Bryan Fischer
Obama, Congress and AIG: A nation of laws or men?
By Bryan Fischer
March 20, 2009

The rush by the House to pass a brand new law to tax 90% to 100% of the AIG bonuses is a perfectly terrible response to a perfectly onerous scandal.

Fortunately, both of the congressmen from my home state of Idaho, Republican Mike Simpson and Democrat Walt Minnick, voted against this very bad bill.

The problem here is that AIG should not have been bailed out in the first place. A Wall Street Journal column points out, by the way, that taxpayers could well be on the hook for another $160 billion in bailout funds for AIG beyond the $170 we've already dumped on this albatross.

This latest action completely undermines the rule of law — since the bonuses were not only legal but obligatory under a law passed at the insistence of the administration just a month ago — and raises the specter of the entire anger of Congress targeting laser-like vengeance against individuals it has chosen to disfavor, even though those individuals were doing nothing illegal.

Whatever understandable rage the public feels about this mess should be directed squarely at President Obama and Chris Dodd, who worked together to make sure that these misbegotten payouts had legal protection. AIG didn't do this — the president and his Democrat cronies did, and they are using sleight of hand to divert our anger from them. The first thing to do in any crisis is find somebody to blame, and the Democrats have found their scapegoat.

This House action obliterates a fundamental principle of American justice, derived from the Judeo-Christian tradition, that we are all equal under the law, and that we are a nation governed by laws and not by the caprice of men.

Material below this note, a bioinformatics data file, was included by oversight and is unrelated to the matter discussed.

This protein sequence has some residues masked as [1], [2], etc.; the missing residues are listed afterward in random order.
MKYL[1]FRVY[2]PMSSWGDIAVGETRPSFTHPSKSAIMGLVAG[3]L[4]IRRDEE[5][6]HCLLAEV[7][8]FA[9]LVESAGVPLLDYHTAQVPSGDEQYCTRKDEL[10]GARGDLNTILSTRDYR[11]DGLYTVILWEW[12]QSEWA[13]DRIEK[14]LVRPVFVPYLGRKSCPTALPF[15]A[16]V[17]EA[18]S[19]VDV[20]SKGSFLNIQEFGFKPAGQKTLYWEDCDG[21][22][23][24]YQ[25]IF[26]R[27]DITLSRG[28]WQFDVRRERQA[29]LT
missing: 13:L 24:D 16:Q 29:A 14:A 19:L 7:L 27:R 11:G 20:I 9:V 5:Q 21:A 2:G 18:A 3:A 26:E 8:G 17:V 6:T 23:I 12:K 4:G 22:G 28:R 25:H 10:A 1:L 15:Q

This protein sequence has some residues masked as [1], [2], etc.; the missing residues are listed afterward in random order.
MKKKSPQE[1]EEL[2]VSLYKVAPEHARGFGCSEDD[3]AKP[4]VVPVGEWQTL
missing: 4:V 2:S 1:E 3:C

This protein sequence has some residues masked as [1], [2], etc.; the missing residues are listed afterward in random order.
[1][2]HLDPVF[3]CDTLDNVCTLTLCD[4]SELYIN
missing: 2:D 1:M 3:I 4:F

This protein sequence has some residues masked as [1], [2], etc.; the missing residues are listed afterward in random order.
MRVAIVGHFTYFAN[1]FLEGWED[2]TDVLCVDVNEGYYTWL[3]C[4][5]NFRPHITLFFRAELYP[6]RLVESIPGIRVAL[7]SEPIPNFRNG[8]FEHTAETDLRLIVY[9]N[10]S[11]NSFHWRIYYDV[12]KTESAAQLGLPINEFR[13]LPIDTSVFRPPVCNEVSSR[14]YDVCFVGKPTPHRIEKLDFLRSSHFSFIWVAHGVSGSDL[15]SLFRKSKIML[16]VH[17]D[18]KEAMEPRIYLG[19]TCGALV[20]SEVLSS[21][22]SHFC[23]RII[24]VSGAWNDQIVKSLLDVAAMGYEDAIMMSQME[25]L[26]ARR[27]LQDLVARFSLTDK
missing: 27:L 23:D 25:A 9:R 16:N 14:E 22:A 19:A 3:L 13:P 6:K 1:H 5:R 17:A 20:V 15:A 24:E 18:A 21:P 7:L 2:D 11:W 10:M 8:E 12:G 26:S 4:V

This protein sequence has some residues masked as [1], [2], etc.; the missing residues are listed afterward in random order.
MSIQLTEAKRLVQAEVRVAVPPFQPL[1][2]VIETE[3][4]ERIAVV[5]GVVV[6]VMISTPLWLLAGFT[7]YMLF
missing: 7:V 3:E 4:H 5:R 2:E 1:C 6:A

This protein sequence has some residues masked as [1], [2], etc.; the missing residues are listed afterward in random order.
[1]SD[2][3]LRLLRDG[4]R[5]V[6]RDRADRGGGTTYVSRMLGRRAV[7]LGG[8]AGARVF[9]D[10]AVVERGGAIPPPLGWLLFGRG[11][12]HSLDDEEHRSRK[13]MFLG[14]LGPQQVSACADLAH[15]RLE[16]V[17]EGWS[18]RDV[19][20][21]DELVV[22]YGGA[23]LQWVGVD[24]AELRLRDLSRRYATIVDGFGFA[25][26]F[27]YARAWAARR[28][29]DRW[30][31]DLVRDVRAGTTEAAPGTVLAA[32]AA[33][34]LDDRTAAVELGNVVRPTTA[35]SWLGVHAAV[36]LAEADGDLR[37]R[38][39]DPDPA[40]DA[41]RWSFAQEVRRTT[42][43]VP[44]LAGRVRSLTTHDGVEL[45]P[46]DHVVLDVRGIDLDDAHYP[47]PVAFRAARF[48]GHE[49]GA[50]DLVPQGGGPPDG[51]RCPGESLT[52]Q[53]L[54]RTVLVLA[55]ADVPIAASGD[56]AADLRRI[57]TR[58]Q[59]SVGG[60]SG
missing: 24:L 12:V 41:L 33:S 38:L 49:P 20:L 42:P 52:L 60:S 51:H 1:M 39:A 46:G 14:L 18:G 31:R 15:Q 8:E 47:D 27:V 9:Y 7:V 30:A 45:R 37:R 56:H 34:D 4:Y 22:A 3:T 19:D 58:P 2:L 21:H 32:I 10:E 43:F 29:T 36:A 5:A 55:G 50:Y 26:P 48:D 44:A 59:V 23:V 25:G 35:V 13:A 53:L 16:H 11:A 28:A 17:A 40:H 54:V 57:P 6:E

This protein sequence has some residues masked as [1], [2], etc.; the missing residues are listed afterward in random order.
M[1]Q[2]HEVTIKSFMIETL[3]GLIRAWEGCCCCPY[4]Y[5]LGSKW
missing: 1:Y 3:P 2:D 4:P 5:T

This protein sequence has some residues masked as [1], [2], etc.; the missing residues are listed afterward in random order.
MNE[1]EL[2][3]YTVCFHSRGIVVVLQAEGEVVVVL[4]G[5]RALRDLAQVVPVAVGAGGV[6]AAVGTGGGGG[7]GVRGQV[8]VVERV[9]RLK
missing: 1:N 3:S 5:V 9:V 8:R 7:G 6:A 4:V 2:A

This kind of willy-nilly, pass-punitive-laws-on-the-fly tendency represents a dangerous inclination of the current Congress and administration to ignore fundamental Constitutional rights and abuse its power. This latest action should be opposed by every American who cares about true justice.

As Ian Bremmer writes in today's Wall Street Journal, this action is "retroactive and unfair," and represents an attempt by the Obama administration to "use political power to contort the law" in order "to pander to an angry public." This tactic shares more in common with the French Revolution than any principle of American law and history.

Plus, Bremmer points out the uncertainty this creates for investors, for this punitive action attaches "new political risk components to all contracts," because "they cannot trust our government's will in the face of public outrage."

The silver lining in this cloud is that it may keep other banks from taking a dime of bailout money, as the Washington Post suggests.

The solution: get the president and Congress out of the bailout and stimulus business altogether. And if they won't get out, then we need to get a new president and a new Congress.

© Bryan Fischer


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